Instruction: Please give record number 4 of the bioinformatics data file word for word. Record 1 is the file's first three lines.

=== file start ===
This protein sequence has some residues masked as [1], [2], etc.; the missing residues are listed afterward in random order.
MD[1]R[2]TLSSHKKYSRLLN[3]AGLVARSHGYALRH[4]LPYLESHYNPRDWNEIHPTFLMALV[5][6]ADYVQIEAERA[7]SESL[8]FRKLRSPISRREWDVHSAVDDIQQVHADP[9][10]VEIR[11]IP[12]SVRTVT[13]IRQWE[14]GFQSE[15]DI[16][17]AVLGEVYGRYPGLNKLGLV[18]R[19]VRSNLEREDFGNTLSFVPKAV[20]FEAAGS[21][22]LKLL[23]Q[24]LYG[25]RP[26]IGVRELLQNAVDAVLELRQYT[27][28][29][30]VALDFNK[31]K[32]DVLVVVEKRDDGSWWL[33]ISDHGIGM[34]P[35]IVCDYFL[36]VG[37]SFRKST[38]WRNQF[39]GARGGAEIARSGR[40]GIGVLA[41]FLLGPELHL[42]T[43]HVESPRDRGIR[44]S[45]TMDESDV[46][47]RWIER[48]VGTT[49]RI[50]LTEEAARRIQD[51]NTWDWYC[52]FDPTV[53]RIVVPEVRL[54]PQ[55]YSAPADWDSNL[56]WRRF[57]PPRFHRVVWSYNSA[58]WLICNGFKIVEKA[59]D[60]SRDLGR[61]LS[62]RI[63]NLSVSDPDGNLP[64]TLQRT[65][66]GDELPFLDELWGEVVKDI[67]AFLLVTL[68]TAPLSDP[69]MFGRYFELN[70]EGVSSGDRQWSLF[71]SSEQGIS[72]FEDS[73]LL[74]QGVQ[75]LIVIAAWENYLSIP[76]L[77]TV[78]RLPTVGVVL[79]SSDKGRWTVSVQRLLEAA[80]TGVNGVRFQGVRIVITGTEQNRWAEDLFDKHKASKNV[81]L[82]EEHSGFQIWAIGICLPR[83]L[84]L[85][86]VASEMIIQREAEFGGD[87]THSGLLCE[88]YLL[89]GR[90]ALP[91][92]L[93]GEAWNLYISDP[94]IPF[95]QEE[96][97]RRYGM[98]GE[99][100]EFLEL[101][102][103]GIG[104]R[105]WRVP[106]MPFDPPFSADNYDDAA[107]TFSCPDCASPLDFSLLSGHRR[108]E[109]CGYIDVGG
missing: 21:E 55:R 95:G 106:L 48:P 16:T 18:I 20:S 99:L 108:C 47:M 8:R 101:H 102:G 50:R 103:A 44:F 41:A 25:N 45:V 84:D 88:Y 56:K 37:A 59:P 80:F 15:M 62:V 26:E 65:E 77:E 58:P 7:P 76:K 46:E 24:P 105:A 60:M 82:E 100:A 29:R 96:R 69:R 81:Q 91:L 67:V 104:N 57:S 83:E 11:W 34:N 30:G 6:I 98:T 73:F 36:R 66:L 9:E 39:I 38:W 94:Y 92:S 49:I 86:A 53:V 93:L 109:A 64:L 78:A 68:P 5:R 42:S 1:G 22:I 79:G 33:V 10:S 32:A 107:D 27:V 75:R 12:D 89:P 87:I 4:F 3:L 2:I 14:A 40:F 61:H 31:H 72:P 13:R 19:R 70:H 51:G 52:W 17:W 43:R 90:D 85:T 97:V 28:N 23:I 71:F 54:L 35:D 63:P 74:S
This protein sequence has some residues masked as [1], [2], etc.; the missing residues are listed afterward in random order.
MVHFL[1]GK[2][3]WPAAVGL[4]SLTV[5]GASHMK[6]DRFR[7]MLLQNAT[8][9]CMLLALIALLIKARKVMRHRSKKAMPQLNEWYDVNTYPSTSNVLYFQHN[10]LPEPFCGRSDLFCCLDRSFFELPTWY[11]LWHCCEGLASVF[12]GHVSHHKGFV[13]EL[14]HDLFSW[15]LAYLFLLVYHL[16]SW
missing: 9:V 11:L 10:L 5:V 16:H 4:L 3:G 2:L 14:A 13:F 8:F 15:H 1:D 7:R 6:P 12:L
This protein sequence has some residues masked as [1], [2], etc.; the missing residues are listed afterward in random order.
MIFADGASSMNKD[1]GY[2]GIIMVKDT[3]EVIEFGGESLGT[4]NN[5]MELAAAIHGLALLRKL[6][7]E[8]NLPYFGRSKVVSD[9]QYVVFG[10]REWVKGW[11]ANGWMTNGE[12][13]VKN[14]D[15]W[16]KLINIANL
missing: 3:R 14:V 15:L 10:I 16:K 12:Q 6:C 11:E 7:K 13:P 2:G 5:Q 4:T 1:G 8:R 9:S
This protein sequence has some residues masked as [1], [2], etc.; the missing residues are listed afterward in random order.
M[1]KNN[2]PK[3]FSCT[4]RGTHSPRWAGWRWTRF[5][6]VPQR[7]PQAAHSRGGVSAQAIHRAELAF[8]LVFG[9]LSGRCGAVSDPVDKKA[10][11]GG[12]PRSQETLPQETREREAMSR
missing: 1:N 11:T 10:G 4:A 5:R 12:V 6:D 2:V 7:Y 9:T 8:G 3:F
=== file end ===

This protein sequence has some residues masked as [1], [2], etc.; the missing residues are listed afterward in random order.
M[1]KNN[2]PK[3]FSCT[4]RGTHSPRWAGWRWTRF[5][6]VPQR[7]PQAAHSRGGVSAQAIHRAELAF[8]LVFG[9]LSGRCGAVSDPVDKKA[10][11]GG[12]PRSQETLPQETREREAMSR
missing: 1:N 11:T 10:G 4:A 5:R 12:V 6:D 2:V 7:Y 9:T 8:G 3:F